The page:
I cannot tell you how dizzy I’ve gotten from laughing at this anime. It really slapped me in the mouth from holding an opinion that anime comedies just weren’t as funny to outsiders. Granted, by the time I watched Konosuba I had engrossed myself quite a bit, to the point that I recognized the tropes of hero versus demon king, Isekai, and the like; but the beauty of Konosuba is that it realizes what’s normal and what isn’t. For example, anyone who watches anime, is going to see their fair share of panty humor. Konosuba is no exception, and in fact, it goes to the Nth degree with Kazuma using his Steal ability. But it does so in a way that is so over the top that there’s no mistaking it, you don’t even have time to really process it, it’s just laugh out loud funny.
It also introduced me to the sadness of seeing a season cut short at only 10 episodes. The following season had 10 as well, and has produced a couple of OVAs, but this series needs more. The anime is just exceptional, despite the obvious budget constraints to the animation quality. I could watch this show as a motion comic, the voice acting was so on point, especially Satou Kazuma and his improvised lines muttered under his breath. I actually tried reading the manga of this when hearing it was getting adapted. It was devoid of any of the cues and comedic timing, to the point that I found it unrecognizable when I finally watched the anime. KonoSuba is that anime that, at least to me, proves comedy knows no bounds, regardless of the subject matter.
KonoSuba PV 2
3. Dragon Ball Z Kai
- Episodes: 97
- Aired: Apr. 2009 – Mar. 2011
Son Goku, the world’s strongest fighter, defeated Demon King Piccolo and saved the world years prior. After going missing for quite some time, his friends wondered what happened to him, only to discover that he now has a young son named Gohan. Their reunion is short-lived when their gathering is interrupted by a Saiyan space warrior named Raditz who claims he is Goku’s older brother. He kidnaps Gohan and forces Goku to slaughter the inhabitants of Earth or he’ll kill his son. Completely outmatched by Raditz’s strength, he only has one choice: turn to his once-feared enemy Piccolo for help. Now, Goku must defeat his brother, as well as protect Earth from an oncoming Saiyan invasion.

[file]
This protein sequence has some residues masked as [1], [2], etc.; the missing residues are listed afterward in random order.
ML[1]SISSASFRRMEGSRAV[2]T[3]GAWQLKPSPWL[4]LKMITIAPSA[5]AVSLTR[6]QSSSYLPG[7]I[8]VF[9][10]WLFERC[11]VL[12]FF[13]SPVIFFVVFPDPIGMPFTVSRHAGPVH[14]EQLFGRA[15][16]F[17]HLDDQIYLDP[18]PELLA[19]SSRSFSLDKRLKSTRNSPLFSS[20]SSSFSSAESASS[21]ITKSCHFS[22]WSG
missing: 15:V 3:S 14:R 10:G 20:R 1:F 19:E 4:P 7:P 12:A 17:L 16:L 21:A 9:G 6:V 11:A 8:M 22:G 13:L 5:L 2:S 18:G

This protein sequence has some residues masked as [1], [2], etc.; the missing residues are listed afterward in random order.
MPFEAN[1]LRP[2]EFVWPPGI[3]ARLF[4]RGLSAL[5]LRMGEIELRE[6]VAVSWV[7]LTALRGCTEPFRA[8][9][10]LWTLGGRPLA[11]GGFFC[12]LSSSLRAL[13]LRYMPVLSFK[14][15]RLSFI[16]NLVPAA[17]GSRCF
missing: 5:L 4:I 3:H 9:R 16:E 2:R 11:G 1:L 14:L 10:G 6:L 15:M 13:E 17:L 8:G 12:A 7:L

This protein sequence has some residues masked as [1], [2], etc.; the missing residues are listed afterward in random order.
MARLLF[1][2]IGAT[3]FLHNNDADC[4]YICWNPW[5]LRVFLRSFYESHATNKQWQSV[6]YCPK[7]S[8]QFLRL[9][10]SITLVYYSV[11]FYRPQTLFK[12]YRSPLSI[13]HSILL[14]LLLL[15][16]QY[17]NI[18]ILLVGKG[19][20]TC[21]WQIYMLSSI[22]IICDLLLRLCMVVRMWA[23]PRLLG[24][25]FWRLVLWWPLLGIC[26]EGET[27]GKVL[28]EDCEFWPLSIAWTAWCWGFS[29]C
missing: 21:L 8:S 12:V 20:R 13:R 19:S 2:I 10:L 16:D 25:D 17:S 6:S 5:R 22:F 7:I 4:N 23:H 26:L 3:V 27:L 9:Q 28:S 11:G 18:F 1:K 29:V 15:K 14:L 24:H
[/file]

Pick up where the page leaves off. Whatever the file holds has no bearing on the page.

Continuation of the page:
Dragon Ball Z Kai cut the original Dragon Ball Z from 291 episodes down to just 159. All the exciting moments without all the filler and drawn out confrontations. As I mentioned previously, I stopped watching by the time Toonami got into the Majin Buu arc. As a huge Gohan fan, SSJ2 Gohan vs Perfect Cell was the highlight of the series, and seeing the boring high school Great Saiyaman nonsense was pretty painful. Being able to watch the series minus those cringey moments was perfect. Had it not been for Kai, even with my nostalgia, I probably could not have put DBZ on this list.
Dragon Ball Kai Season 1 Trailer
2. Monogatari Series: Second Season
- Episodes: 26
- Aired: Jul. 2013 - Dec. 2013
Things have been pretty hectic for Araragi Koyomi upon entering his final year of high school. First off, he got bit by a vampire and temporarily became one, the side effects of which he’s still dealing with. Next, he befriended the smart, busty class president, but then she cut him in half when she became possessed by a bakeneko (demon cat). His kouhai became jealous of him getting his first girlfriend, causing her to attempt to kill him multiple times. Things just keep going from worse to worst for Ararararagi-san. Now in the 2nd season of the show, things are going to get more dreadful than they’ve ever been, with the vampiric high schooler traveling through time, battling zombies, and fighting a newly arisen god. Hopefully he has time to study!